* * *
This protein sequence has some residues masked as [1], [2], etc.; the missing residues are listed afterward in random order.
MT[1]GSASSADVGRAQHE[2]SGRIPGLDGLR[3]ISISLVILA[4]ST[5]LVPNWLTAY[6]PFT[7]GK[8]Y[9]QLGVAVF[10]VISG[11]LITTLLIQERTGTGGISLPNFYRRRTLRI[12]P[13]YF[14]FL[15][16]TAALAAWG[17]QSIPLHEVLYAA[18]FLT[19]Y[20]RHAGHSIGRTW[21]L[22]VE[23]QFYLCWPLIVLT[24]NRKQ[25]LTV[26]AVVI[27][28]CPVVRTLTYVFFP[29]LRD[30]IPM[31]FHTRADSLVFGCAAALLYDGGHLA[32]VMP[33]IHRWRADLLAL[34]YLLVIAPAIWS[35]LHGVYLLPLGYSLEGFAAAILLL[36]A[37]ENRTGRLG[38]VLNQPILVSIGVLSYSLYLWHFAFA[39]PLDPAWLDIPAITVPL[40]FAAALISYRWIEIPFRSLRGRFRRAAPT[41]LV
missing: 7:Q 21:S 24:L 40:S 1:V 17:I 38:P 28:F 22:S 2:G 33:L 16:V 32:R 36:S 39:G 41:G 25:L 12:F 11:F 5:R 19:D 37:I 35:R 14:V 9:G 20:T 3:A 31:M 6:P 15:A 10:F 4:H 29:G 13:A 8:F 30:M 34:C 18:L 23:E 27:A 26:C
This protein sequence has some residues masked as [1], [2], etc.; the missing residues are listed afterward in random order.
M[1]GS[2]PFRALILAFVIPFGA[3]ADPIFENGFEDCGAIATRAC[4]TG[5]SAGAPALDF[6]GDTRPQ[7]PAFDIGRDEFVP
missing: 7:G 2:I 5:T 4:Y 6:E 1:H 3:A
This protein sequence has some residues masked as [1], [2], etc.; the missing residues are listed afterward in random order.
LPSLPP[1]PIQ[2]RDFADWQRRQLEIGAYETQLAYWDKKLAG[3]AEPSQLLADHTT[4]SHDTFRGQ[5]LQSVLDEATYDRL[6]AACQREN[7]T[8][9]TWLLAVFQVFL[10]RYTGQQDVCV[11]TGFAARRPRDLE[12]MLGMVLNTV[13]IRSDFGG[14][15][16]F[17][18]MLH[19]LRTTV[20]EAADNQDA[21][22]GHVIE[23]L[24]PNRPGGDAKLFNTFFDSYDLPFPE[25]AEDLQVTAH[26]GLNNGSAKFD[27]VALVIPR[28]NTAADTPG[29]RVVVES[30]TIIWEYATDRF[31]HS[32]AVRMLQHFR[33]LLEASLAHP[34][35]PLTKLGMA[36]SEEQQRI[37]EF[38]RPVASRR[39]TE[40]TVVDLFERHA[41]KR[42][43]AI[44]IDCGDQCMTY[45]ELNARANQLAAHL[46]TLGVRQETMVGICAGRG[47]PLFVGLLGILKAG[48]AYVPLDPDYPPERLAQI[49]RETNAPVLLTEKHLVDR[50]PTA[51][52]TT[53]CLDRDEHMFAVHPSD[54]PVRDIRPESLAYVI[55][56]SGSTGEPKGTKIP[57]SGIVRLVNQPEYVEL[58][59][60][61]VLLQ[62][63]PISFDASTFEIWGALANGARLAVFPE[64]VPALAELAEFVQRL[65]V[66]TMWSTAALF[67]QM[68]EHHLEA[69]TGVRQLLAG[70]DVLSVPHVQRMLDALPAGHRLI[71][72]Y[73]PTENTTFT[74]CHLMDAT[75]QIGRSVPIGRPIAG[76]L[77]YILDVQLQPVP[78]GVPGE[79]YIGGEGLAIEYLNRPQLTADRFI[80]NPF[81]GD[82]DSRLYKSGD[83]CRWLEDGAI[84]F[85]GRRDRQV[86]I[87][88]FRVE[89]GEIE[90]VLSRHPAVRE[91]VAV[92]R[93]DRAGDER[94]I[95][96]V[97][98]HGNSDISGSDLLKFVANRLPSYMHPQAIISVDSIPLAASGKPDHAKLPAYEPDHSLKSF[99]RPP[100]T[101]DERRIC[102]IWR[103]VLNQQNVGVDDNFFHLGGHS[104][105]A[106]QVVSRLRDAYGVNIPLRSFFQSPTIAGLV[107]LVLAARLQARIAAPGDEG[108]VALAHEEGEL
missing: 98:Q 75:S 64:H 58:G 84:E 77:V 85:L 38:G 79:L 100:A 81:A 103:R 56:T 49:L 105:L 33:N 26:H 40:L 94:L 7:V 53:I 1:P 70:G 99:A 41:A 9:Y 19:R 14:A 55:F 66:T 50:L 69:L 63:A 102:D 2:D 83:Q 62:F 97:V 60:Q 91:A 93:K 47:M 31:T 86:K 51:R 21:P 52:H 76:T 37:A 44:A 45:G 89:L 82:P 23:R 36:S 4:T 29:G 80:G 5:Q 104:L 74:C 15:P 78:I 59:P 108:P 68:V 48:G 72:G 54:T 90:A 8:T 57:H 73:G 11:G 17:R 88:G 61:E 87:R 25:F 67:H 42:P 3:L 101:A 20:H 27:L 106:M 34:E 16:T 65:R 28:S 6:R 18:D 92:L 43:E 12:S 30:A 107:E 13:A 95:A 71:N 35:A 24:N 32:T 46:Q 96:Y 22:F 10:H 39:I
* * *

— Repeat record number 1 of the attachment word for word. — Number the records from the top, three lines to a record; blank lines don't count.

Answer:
This protein sequence has some residues masked as [1], [2], etc.; the missing residues are listed afterward in random order.
MT[1]GSASSADVGRAQHE[2]SGRIPGLDGLR[3]ISISLVILA[4]ST[5]LVPNWLTAY[6]PFT[7]GK[8]Y[9]QLGVAVF[10]VISG[11]LITTLLIQERTGTGGISLPNFYRRRTLRI[12]P[13]YF[14]FL[15][16]TAALAAWG[17]QSIPLHEVLYAA[18]FLT[19]Y[20]RHAGHSIGRTW[21]L[22]VE[23]QFYLCWPLIVLT[24]NRKQ[25]LTV[26]AVVI[27][28]CPVVRTLTYVFFP[29]LRD[30]IPM[31]FHTRADSLVFGCAAALLYDGGHLA[32]VMP[33]IHRWRADLLAL[34]YLLVIAPAIWS[35]LHGVYLLPLGYSLEGFAAAILLL[36]A[37]ENRTGRLG[38]VLNQPILVSIGVLSYSLYLWHFAFA[39]PLDPAWLDIPAITVPL[40]FAAALISYRWIEIPFRSLRGRFRRAAPT[41]LV
missing: 7:Q 21:S 24:L 40:S 1:V 17:I 38:P 28:F 22:S 2:G 33:L 16:V 32:R 36:S 39:G 41:G 25:L 12:F 11:F 5:R 19:D 37:I 35:R 14:V 9:G 20:T 3:A 31:M 6:P 15:A 10:F 4:H 29:G 13:A 8:F 30:M 34:C 18:L 23:E 27:A 26:C